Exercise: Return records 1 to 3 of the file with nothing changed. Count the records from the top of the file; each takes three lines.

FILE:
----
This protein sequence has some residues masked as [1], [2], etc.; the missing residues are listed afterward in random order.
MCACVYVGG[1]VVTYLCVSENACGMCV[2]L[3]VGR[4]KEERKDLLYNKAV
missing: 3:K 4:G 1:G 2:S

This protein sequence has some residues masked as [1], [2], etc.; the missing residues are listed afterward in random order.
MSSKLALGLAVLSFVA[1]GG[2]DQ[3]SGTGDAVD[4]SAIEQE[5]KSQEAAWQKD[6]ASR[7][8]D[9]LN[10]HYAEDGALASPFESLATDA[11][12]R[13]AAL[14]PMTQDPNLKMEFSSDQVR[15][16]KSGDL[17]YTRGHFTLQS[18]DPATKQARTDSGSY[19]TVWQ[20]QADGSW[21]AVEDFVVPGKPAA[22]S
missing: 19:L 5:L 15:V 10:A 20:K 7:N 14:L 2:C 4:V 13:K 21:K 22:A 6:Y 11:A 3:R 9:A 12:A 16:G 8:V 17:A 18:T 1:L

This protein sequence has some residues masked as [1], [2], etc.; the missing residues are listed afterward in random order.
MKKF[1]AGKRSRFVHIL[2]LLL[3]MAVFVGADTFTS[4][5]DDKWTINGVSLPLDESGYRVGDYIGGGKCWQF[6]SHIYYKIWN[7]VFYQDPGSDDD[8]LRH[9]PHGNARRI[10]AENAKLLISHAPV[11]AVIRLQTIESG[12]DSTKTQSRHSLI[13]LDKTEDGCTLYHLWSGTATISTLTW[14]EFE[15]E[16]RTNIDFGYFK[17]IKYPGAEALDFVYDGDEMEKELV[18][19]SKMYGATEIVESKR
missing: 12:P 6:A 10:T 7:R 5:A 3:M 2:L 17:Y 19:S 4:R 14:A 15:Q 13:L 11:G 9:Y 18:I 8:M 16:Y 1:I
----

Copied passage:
This protein sequence has some residues masked as [1], [2], etc.; the missing residues are listed afterward in random order.
MCACVYVGG[1]VVTYLCVSENACGMCV[2]L[3]VGR[4]KEERKDLLYNKAV
missing: 3:K 4:G 1:G 2:S

This protein sequence has some residues masked as [1], [2], etc.; the missing residues are listed afterward in random order.
MSSKLALGLAVLSFVA[1]GG[2]DQ[3]SGTGDAVD[4]SAIEQE[5]KSQEAAWQKD[6]ASR[7][8]D[9]LN[10]HYAEDGALASPFESLATDA[11][12]R[13]AAL[14]PMTQDPNLKMEFSSDQVR[15][16]KSGDL[17]YTRGHFTLQS[18]DPATKQARTDSGSY[19]TVWQ[20]QADGSW[21]AVEDFVVPGKPAA[22]S
missing: 19:L 5:L 15:V 10:A 20:K 7:N 14:L 2:C 4:V 13:K 21:K 22:A 6:Y 11:A 3:R 9:A 12:A 16:G 8:V 17:A 18:T 1:L

This protein sequence has some residues masked as [1], [2], etc.; the missing residues are listed afterward in random order.
MKKF[1]AGKRSRFVHIL[2]LLL[3]MAVFVGADTFTS[4][5]DDKWTINGVSLPLDESGYRVGDYIGGGKCWQF[6]SHIYYKIWN[7]VFYQDPGSDDD[8]LRH[9]PHGNARRI[10]AENAKLLISHAPV[11]AVIRLQTIESG[12]DSTKTQSRHSLI[13]LDKTEDGCTLYHLWSGTATISTLTW[14]EFE[15]E[16]RTNIDFGYFK[17]IKYPGAEALDFVYDGDEMEKELV[18][19]SKMYGATEIVESKR
missing: 12:P 6:A 10:T 7:R 5:A 3:M 2:L 17:Y 19:S 4:R 14:A 15:Q 13:L 11:G 9:Y 18:I 8:M 16:Y 1:I